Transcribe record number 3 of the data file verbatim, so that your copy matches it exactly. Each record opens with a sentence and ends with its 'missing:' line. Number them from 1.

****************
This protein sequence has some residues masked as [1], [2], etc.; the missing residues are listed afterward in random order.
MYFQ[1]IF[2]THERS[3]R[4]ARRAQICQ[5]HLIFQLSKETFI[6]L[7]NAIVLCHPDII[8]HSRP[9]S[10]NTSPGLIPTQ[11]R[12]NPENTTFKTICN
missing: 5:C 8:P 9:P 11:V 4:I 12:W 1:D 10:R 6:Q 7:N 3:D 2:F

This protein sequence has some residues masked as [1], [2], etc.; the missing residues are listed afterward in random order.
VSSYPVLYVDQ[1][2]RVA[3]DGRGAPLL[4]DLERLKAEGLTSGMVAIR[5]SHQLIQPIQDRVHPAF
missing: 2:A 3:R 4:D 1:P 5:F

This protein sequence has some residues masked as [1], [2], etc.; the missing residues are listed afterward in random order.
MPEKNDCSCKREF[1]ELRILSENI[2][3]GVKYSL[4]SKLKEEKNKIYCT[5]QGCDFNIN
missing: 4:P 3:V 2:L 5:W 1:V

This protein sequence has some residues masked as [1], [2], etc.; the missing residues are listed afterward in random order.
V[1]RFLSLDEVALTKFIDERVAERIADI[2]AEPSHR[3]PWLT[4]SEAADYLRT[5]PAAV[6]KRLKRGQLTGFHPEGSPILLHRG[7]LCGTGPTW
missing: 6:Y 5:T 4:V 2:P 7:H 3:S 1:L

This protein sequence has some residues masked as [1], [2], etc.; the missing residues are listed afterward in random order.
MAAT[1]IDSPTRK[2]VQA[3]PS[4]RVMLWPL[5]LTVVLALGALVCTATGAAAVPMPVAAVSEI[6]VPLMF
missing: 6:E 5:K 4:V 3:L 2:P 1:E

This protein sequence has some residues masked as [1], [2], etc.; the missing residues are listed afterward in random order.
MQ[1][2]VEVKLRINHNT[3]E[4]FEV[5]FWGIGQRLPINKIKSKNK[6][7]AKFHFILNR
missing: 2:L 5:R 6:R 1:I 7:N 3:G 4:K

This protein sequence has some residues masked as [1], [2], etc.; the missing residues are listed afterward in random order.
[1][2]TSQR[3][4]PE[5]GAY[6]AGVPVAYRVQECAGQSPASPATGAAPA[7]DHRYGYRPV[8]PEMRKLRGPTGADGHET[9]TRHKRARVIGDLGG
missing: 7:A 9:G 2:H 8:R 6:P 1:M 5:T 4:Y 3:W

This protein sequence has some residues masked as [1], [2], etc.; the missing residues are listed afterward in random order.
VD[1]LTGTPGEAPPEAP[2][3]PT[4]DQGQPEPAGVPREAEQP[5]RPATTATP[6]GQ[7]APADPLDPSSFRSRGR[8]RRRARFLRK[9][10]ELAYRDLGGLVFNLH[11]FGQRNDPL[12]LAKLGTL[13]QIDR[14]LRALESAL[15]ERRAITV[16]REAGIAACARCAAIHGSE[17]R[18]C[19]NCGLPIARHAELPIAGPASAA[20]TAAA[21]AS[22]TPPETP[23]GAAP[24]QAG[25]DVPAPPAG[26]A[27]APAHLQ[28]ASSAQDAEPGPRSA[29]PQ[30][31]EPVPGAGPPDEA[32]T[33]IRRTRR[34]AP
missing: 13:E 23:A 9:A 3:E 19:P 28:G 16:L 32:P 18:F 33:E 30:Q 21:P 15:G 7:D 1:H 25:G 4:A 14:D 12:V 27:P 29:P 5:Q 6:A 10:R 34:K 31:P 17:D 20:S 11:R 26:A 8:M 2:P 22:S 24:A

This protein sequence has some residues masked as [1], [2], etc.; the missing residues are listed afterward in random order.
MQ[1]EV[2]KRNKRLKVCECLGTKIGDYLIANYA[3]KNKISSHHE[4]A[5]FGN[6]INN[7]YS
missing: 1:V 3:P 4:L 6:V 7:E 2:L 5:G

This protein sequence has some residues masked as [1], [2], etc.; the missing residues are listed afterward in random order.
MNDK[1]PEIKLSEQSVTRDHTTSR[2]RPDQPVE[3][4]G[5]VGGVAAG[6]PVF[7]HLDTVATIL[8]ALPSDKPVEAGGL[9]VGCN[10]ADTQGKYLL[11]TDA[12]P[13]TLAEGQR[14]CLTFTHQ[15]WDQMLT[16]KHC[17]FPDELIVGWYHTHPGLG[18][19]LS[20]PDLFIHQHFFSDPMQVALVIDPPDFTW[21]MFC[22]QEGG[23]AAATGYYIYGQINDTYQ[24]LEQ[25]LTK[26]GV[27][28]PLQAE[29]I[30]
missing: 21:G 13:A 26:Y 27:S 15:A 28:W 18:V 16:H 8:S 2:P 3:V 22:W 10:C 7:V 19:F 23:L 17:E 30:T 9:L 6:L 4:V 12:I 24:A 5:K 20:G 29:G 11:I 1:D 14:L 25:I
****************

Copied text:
This protein sequence has some residues masked as [1], [2], etc.; the missing residues are listed afterward in random order.
MPEKNDCSCKREF[1]ELRILSENI[2][3]GVKYSL[4]SKLKEEKNKIYCT[5]QGCDFNIN
missing: 4:P 3:V 2:L 5:W 1:V